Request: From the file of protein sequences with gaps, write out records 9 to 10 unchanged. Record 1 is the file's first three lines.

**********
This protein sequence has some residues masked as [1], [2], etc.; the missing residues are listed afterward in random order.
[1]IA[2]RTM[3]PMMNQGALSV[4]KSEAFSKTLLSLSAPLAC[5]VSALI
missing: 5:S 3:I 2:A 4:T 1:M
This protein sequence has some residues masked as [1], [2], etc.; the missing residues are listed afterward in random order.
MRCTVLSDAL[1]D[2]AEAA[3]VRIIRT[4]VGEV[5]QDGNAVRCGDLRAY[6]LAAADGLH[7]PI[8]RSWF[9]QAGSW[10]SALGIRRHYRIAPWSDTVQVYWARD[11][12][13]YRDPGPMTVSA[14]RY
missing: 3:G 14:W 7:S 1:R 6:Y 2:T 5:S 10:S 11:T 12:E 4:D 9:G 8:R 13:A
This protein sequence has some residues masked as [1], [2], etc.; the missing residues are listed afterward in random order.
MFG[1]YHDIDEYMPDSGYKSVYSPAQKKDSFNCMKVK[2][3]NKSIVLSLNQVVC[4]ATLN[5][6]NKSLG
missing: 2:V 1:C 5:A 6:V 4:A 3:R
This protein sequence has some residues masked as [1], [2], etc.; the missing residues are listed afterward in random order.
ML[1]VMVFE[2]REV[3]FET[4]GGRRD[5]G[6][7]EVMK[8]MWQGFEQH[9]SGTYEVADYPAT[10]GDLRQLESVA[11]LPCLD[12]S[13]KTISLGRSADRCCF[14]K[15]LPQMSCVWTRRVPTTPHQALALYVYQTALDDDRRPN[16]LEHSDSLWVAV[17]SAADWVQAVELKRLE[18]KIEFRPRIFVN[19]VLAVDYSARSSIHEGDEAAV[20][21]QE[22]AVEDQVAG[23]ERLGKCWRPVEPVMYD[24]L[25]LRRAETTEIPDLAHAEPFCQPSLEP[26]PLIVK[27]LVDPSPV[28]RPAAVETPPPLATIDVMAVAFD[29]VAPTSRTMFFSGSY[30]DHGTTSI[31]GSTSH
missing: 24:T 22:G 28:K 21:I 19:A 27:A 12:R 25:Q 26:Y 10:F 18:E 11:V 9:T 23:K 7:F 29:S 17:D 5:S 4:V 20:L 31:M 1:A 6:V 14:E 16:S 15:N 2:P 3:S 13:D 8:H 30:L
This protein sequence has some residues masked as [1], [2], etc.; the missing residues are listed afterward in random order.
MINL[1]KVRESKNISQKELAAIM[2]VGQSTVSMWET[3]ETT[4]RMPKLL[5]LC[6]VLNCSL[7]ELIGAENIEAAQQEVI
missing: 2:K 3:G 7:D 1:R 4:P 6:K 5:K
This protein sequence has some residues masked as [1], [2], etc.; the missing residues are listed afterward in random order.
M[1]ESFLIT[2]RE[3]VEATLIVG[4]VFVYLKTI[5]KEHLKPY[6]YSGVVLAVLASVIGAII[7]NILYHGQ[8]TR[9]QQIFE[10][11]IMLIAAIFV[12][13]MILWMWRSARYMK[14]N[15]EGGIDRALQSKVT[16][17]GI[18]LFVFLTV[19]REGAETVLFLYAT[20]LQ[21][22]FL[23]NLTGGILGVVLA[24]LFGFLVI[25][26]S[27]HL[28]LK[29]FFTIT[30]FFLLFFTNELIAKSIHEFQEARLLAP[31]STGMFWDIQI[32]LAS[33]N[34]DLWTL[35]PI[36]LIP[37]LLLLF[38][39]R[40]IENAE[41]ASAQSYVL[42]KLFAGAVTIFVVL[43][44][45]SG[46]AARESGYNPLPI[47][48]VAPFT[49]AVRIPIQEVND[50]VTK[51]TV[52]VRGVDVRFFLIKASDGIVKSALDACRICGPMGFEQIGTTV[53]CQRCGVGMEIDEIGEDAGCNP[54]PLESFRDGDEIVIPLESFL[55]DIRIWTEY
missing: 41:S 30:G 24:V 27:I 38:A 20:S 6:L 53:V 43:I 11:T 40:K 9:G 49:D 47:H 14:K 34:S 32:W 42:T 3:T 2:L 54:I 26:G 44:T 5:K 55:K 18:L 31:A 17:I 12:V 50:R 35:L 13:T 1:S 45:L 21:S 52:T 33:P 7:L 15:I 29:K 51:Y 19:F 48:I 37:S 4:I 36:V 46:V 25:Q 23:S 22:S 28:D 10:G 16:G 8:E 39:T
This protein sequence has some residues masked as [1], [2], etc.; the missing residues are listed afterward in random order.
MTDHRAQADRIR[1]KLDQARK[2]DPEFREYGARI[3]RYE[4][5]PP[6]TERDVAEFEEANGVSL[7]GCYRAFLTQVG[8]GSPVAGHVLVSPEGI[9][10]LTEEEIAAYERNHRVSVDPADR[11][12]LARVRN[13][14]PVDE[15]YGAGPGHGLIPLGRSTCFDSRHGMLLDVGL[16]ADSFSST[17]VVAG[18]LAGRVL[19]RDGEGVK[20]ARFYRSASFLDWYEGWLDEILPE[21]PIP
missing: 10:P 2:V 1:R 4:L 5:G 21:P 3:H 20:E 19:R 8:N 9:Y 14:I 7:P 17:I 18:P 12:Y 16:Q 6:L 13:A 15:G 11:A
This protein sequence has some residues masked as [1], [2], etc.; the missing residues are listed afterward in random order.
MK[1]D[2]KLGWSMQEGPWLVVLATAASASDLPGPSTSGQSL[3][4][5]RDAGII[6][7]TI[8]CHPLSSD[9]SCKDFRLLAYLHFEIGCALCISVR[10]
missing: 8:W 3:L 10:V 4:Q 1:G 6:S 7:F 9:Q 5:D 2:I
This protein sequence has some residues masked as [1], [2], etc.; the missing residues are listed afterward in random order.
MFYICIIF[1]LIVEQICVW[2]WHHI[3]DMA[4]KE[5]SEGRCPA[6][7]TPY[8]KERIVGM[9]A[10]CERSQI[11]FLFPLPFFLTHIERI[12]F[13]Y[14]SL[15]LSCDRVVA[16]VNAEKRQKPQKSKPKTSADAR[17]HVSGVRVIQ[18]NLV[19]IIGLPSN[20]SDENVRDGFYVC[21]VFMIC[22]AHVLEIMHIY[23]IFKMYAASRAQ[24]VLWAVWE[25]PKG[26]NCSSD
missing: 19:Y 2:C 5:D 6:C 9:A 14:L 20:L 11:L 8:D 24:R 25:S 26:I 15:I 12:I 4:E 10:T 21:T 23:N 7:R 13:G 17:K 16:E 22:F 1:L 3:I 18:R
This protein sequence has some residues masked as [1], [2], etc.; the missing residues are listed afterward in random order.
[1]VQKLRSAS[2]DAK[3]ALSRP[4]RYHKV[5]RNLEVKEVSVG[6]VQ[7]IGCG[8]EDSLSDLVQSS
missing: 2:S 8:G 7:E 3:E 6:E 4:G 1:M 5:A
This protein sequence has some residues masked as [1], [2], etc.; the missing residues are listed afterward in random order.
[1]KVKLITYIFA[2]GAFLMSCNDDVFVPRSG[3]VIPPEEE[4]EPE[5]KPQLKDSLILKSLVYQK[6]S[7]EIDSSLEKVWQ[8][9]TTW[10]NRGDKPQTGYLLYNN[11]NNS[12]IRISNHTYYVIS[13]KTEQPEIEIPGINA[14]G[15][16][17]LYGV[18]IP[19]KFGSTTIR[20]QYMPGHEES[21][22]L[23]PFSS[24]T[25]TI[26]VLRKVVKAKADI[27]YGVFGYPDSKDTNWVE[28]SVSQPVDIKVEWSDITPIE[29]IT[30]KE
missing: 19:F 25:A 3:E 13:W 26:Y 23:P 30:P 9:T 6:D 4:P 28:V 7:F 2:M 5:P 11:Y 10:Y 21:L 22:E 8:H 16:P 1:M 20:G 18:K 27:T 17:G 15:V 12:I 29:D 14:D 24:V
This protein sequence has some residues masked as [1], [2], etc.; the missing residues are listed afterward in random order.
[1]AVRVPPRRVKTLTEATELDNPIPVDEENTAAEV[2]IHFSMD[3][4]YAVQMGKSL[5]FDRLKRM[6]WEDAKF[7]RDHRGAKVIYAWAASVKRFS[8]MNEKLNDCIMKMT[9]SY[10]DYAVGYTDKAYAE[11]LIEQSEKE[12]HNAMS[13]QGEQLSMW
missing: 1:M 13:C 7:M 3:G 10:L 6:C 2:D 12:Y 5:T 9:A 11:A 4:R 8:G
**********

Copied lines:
This protein sequence has some residues masked as [1], [2], etc.; the missing residues are listed afterward in random order.
MFYICIIF[1]LIVEQICVW[2]WHHI[3]DMA[4]KE[5]SEGRCPA[6][7]TPY[8]KERIVGM[9]A[10]CERSQI[11]FLFPLPFFLTHIERI[12]F[13]Y[14]SL[15]LSCDRVVA[16]VNAEKRQKPQKSKPKTSADAR[17]HVSGVRVIQ[18]NLV[19]IIGLPSN[20]SDENVRDGFYVC[21]VFMIC[22]AHVLEIMHIY[23]IFKMYAASRAQ[24]VLWAVWE[25]PKG[26]NCSSD
missing: 19:Y 2:C 5:D 6:C 9:A 14:L 20:L 11:L 8:D 24:R 25:S 26:I 15:I 12:I 4:E 10:T 21:T 23:N 7:R 13:G 17:K 16:E 22:F 1:L 3:I 18:R
This protein sequence has some residues masked as [1], [2], etc.; the missing residues are listed afterward in random order.
[1]VQKLRSAS[2]DAK[3]ALSRP[4]RYHKV[5]RNLEVKEVSVG[6]VQ[7]IGCG[8]EDSLSDLVQSS
missing: 2:S 8:G 7:E 3:E 6:E 4:G 1:M 5:A